Lower cattle and horticultural prices have helped to push the NAB Rural Commodities Index down 2.2 per cent in September, despite stronger domestic wheat prices.
The latest report includes another cut to NAB’s wheat production forecast, to 18.7million tonnes.
This would be the smallest harvest in a decade, and down almost 47 per cent on last year’s record crop.
NAB Agribusiness economist Phin Ziebell said weather had been a major driver of local prices and production levels, and that was likely to continue.
‘‘To put it bluntly, the weather has been wildly varied this year,’’ Mr Ziebell said.
‘‘One of the biggest drops in wheat production will come from NSW, which has suffered from very low rainfall, frosts and heatwaves in the space of a single season.
‘‘Meanwhile, Western Australia and, more recently, south-east Queensland, have seen soaking rains.
‘‘There’s already been a partial recovery in cattle prices because of the rain in Queensland, but much of the country remains very dry and pasture availability ahead of summer is by no means guaranteed, so slaughter levels are expected to remain elevated.’’
The NAB report said feed grain prices rose 4.4 per cent to $228/tonne in September, as a sharply lower grain harvest became more of a reality.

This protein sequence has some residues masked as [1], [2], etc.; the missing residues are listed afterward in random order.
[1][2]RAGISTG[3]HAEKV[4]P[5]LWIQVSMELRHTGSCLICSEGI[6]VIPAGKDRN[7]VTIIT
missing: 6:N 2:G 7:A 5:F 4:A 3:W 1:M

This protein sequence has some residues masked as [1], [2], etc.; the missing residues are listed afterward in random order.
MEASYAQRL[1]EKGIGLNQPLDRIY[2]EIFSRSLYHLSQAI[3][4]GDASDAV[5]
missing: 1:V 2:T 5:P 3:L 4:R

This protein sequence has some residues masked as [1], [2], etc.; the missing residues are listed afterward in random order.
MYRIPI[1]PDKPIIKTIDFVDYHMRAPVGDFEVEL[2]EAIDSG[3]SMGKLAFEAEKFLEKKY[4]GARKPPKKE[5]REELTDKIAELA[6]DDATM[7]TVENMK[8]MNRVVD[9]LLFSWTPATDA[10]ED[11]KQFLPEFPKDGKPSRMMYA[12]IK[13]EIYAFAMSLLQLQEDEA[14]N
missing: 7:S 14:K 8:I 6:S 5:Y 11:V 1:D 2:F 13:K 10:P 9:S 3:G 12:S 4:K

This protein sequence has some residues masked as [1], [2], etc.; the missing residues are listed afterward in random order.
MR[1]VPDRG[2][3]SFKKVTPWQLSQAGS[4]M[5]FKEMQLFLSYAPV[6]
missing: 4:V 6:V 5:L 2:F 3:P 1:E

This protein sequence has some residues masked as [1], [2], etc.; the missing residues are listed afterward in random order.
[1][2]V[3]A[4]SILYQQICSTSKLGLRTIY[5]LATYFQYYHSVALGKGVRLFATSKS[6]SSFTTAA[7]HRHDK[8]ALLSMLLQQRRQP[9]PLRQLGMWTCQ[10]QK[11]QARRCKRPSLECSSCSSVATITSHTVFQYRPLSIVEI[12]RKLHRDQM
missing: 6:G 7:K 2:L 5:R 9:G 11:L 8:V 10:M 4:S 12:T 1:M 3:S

It said domestic grain was trading at a large premium amid a lack of supply, although this was likely to abate for export grain, which will need to meet the world market.
The weather outlook for the remainder of the year and into next is somewhat more positive, with the Bureau of Meteorology forecasting average to above average rainfall for most of the country for the rest of the year.
For other commodities, Mr Ziebell said it was a mixed bag.
‘‘Lamb prices have displayed incredible resilience in the face of dry seasonal conditions and the usual spring flush, with the National Trade Lamb Indicator just over 600¢ — slightly higher than the same time last year.
‘‘Fruit and vegetable prices showed characteristic volatility in September, but both ended lower overall — 15.8 per cent and seven per cent respectively.
‘‘On average, they are cheaper at a wholesale level than at the beginning of the decade.
‘‘Our Australian pork price indicator was up one per cent in September — the first monthly rise since December 2016.
‘‘However, pork prices are off 25 per cent year-on-year.
‘‘The wool market has retreated slightly but remains buoyant overall, prompting ABARES to forecast an increase of 3.4 per cent in production in 2017-18, arresting (at least temporarily) a long decline.’’
NAB is predicting downward pressure on the Australian dollar, falling to US75¢ at the end of this year and spending most of next year at the US73¢ mark.
For interest rates, NAB believes the easing cycle has come to an end, but no move upward until 25 basis point increases in August and November 2018.